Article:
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His horses were a very important part of his life.

He was a bachelor until age seventy-five. He retired and moved into St. Joseph’s Retirement Home where he met his love, Bertha. They married in 2004. His only wish was that his parents could have been at the wedding. They enjoyed the years they spent together until Bertha’s passing in 2013. Proof that true love isn´t just for the young. It is never too late to find the right person.

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Uncle Paul and Aunt Bertha, happily married.

Great-Uncle Paul was a kind man, who always had time for his many nieces and nephews. My daughter, his great-great-niece, visited him a couple of months ago and he immediately knew who she was. Everyone loved to spend time with him as he always had such interesting stories to tell about the old days. During my last visit, he regaled me with a story about my dad and how he could tell how many cows were in a field at a glance. Those old cowboy stories are like gold to me.  There are so few of his kind left to share these stories with us.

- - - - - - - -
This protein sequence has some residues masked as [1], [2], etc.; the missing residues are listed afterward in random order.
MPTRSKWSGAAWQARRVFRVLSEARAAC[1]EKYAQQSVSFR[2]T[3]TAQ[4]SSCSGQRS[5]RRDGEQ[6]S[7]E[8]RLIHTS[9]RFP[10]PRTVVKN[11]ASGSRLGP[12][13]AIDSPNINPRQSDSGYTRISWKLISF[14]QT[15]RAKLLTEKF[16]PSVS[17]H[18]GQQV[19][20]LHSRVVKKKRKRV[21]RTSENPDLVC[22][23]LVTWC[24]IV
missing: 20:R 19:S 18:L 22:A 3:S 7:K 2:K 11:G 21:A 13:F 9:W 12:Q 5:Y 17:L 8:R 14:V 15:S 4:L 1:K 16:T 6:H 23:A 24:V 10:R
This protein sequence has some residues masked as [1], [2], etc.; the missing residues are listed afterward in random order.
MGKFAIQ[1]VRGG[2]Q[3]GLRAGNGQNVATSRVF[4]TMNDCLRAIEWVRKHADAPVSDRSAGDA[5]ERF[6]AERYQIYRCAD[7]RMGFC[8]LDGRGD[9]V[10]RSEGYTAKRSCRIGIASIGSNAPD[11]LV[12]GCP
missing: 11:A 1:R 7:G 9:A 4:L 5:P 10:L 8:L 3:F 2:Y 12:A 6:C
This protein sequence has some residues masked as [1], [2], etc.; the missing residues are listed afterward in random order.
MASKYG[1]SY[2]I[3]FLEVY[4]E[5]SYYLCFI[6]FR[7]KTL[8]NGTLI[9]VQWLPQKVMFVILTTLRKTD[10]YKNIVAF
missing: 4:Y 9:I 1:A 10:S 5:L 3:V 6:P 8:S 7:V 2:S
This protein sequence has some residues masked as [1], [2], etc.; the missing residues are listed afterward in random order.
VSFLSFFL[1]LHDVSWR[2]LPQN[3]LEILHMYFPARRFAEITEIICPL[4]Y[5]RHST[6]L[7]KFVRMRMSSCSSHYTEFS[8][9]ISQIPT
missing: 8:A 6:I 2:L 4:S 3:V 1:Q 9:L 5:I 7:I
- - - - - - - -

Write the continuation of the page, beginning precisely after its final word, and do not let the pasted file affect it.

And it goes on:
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Uncle Paul and his sister Aunt Meta at the 100 years in Canada celebration in 2011

Great-Uncle Paul was the last of my maternal grandfather´s brothers. We still have one of his sisters, Great Aunt Meta, at 92. It saddens me to see this generation disappearing but I am also happy to have had these remarkable people in my life. I am sure Uncle Paul is sharing stories with his brothers at this very moment. Rest in peace dear Uncle Paul.